1. You can choose what to do

There are so many different possibilities to get active, that there is something to do for everyone. No one must do something they don’t like, but everyone can do something that has an impact.

  1. It strengthens religion in society

We live in a more and more secular world. In a lot of Western countries religions is becoming a less natural part of society. But even the strongest anti-religious people usually recognize the social aspect of religious activism, which cares for those no one else cares for. So if religious people are getting active in social matters and because of their faith and believes they show the importance religion has for every state, society and community.

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Religion and Gender Justice – why we must criticise our Holy Scriptures

On Wednesday last week Interfaith Scotland had it’s Annual General Meeting (AGM). Besides the change in a constitution and some changes in the Trustees Board the main part at the evening was a speech by Rev. Kathy Galloway about “Faith in Gender Justice”. As a Christian theologian she mainly reflected on her own tradition but in a way that was transparent to the other religions. In my opinion this was a very clever solution, because so she didn’t get into the trap to teach the other religions from a “superior” point of view, what they were doing “wrong”. By heavily criticizing  her own tradition members of other religions could see parallels in their own tradition.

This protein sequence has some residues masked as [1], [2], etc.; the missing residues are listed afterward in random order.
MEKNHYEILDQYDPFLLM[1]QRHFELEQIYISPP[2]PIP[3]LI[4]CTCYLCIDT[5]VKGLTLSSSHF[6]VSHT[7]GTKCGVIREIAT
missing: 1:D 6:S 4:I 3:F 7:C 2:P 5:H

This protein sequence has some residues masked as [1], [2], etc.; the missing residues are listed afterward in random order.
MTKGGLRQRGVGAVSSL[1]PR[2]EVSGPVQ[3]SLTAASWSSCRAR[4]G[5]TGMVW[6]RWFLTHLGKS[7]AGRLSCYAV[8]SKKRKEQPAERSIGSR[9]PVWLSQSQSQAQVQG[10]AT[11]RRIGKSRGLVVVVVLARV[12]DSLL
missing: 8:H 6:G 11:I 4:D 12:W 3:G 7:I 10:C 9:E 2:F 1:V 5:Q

In her talk Kathy Galloway followed some Christian Feminist Theologians from the 20th century, especially Elisabeth Schüssler Fiorenza and her hermeneutic thoughts.

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A hermeneutic approach to this theme make absolutely sense because traditionalist in the different traditions often use their Holy Scriptures to suppress women. That is possible is logical, because the Holy Scriptures of the major traditions usually were written/revealed in patriarchal societies. And even if the positions in the Holy Scriptures were progressive in their time and place, as eg. in the Quran, they are still patriarchal, old fashioned and discriminating today. And to stress it again this is also (or especially) to say about my own Holy Scriptures – the Christian Bible.